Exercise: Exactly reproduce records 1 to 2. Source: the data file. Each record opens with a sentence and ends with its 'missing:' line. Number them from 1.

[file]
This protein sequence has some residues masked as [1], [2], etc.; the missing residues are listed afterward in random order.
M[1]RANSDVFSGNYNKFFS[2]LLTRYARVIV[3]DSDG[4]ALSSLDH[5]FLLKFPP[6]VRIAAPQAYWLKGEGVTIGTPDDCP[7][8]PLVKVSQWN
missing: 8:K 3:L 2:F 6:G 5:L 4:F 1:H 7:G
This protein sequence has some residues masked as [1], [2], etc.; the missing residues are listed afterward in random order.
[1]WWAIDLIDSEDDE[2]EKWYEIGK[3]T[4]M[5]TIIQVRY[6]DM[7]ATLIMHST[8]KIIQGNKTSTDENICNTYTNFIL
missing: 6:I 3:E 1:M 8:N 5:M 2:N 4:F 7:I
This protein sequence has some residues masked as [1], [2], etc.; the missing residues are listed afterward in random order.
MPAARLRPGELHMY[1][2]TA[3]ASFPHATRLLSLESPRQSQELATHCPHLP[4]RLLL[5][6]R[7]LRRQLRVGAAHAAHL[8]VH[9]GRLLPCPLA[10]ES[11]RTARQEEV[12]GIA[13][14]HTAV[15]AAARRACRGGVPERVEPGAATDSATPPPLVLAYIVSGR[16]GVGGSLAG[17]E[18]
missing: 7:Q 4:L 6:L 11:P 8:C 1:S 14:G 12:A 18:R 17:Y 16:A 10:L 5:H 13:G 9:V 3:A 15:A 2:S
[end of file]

This protein sequence has some residues masked as [1], [2], etc.; the missing residues are listed afterward in random order.
M[1]RANSDVFSGNYNKFFS[2]LLTRYARVIV[3]DSDG[4]ALSSLDH[5]FLLKFPP[6]VRIAAPQAYWLKGEGVTIGTPDDCP[7][8]PLVKVSQWN
missing: 8:K 3:L 2:F 6:G 5:L 4:F 1:H 7:G
This protein sequence has some residues masked as [1], [2], etc.; the missing residues are listed afterward in random order.
[1]WWAIDLIDSEDDE[2]EKWYEIGK[3]T[4]M[5]TIIQVRY[6]DM[7]ATLIMHST[8]KIIQGNKTSTDENICNTYTNFIL
missing: 6:I 3:E 1:M 8:N 5:M 2:N 4:F 7:I